French glass master shines a light on his soul
The world’s largest stained glass windows and dome can be found at Yamoussoukro Basilica in the Cote d’lvoire. As you can imagine, you would have to travel quite a distance to see Eric Bonte’s creation. But the solo exhibition of the French glass master at Liuli China Museum will more than make up for it.
“Born From love, Roused By Freedom: The Glass Soul of Eric Bonte” features 32 new pieces created by the artist in his first Asian solo exhibition.
Many will remember his daunting work at the basilica where he used over 1 million pieces of glass to cover the 8,400-square-meter dome and stained glass windows. The project took nearly 18 months to complete in 1987.
Since then Bonte has completed many domes and architectural works around the world, which later won him the nickname of “the person who is the closest to light.”
Born in Paris in 1956, Bonte graduated from the National School of Applied Arts and Crafts in Paris. The glass artworks being showcased in Shanghai, however, reflect a different facet of Bonte’s pursuit in glass.
Chang Yi, curator of the exhibition, said, “This exhibition sees Eric Bonte leave behind the colorful domed ceilings of his past and move toward an abstract romanticism by shaking free from expectations and constraints.
“Perhaps he hoped to cultivate his internal voice, to experience the silence and purity following a maelstrom. Perhaps he saw this as an opportunity to make his true self heard.”
Through lines, planes, creases, twists and turns, Bonte captures free light through glass. Rather than the orderly geometric shapes of his past, his new work veers toward an abstract and post-modern style. There is a yearning for freedom and a passion for innovation behind these works.
“Butterfly Pincer” is a standout piece. At first glance, the sculpture resembles a butterfly. Upon closer look, it is actually a shell and pincer.
Also take note of the artist’s use of red. This sculpture showcases his admiration for nature, especially the ocean.
In many cultures, gold is considered a holy and eternal element. In ancient alchemy, gold is believed to be the greatest of all metals.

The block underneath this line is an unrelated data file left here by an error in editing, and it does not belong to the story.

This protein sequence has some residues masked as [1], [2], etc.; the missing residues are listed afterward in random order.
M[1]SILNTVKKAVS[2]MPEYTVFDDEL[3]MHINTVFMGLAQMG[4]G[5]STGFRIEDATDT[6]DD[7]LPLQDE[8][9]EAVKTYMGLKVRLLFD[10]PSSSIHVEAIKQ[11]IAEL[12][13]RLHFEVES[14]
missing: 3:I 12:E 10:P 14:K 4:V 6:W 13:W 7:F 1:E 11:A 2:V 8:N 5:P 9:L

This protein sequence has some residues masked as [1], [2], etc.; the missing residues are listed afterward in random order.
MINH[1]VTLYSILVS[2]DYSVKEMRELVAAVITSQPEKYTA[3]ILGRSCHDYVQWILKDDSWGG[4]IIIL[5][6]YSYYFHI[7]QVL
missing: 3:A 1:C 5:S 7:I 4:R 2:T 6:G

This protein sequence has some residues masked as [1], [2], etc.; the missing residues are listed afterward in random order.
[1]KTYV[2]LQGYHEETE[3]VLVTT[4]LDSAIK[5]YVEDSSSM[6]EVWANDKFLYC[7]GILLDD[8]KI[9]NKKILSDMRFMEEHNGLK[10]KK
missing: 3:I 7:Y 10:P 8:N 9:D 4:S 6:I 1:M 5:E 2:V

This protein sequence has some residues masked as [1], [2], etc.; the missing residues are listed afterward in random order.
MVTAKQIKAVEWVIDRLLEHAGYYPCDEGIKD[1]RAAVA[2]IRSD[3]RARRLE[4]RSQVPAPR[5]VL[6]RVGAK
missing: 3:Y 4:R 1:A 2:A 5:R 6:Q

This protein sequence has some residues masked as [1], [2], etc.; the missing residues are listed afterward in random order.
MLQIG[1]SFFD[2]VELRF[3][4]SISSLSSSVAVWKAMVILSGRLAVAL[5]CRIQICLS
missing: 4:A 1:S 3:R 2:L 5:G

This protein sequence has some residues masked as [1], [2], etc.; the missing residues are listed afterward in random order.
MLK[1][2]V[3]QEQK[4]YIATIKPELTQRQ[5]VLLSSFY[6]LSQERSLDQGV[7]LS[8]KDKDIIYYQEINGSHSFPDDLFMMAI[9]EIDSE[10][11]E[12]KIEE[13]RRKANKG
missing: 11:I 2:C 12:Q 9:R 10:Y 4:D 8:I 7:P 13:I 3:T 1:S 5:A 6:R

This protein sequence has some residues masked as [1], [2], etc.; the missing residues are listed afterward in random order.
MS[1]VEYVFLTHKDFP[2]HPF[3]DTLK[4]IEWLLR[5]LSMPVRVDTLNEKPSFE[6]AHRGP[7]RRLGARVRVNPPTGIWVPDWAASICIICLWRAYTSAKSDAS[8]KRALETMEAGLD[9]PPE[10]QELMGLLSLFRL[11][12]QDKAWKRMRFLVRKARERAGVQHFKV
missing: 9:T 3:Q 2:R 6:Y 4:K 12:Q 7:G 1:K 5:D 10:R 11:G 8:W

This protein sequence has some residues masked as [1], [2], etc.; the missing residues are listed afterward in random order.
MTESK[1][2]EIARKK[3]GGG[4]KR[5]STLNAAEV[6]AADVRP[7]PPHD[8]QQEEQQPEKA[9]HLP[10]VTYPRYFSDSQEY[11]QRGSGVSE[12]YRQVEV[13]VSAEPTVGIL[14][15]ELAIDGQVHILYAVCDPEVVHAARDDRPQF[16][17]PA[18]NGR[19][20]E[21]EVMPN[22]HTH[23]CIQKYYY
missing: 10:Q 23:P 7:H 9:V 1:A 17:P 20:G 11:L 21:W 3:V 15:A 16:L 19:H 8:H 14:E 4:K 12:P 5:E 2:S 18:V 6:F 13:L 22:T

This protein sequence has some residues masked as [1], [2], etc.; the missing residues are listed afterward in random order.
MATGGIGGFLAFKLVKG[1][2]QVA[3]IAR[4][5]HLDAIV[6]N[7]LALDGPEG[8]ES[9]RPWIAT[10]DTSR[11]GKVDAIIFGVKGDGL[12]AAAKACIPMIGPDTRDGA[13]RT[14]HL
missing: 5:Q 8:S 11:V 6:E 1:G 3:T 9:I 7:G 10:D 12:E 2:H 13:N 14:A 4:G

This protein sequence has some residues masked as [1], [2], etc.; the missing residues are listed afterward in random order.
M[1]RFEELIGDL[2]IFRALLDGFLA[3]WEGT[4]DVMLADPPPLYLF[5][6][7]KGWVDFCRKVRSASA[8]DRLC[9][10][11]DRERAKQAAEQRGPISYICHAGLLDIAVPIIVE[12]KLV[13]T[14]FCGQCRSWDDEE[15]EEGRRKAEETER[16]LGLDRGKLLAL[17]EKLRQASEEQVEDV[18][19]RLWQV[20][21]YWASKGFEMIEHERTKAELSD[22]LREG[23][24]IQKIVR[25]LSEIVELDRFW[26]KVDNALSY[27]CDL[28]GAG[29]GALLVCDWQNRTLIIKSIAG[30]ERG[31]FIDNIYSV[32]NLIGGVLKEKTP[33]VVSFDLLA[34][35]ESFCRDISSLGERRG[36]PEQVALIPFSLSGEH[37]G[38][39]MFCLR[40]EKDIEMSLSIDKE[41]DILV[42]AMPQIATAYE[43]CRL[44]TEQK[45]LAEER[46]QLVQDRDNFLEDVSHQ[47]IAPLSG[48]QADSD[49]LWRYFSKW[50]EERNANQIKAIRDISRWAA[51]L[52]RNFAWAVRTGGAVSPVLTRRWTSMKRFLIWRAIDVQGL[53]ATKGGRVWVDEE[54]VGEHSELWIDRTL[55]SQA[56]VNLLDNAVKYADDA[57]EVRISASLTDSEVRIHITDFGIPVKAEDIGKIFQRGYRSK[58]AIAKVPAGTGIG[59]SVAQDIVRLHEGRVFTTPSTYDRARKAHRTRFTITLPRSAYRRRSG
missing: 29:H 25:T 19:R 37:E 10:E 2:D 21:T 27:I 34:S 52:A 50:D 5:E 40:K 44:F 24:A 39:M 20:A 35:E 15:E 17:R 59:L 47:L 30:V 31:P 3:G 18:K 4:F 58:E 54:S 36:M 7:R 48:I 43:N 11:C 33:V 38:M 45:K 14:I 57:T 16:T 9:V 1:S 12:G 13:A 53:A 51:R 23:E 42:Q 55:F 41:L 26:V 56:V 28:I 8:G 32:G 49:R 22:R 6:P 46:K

In Bonte’s work, he bravely removes the layer of mysticism surrounding the element. He believes that both gold and glass, like light, have the power to rouse an unexpected response from the human soul.
“The use of gold serves as a metaphor for discovery and progress,” said the 63-year-old artist.
In his works such as “Liberated Women” and “Tied Up,” Bonte also adopts the color of black in his glassworks.
“My sculpture is an opening to another, a challenge to the darkness of the world,” he said.
Set in moody black, elevated gold and tranquil white, “Tied Up” betrays no joy, it features the outlines of a female who cups her ear as if to block out the world’s disdain and elevated gold binds her body.
Gaia, the ancestral mother of all life in Greek mythology, is the inspiration for another of Bonte’s work “Whirlwind Mother.”
Through this piece, the artist encourages viewers to rediscover the most fundamental life force — goodness and hope, which gives new possibility to all.
“But I don’t want to impose my ego on the viewers. I want to encourage them for an interpretation of my work,” Bonte said, “What is freedom? It is listening to the voice inside you, to be even more forthright, it is doing exactly what you want.”
Date: Through October 31,10am-5pm
Venue: Liuli China Museum
Address: 25 Taikang Rd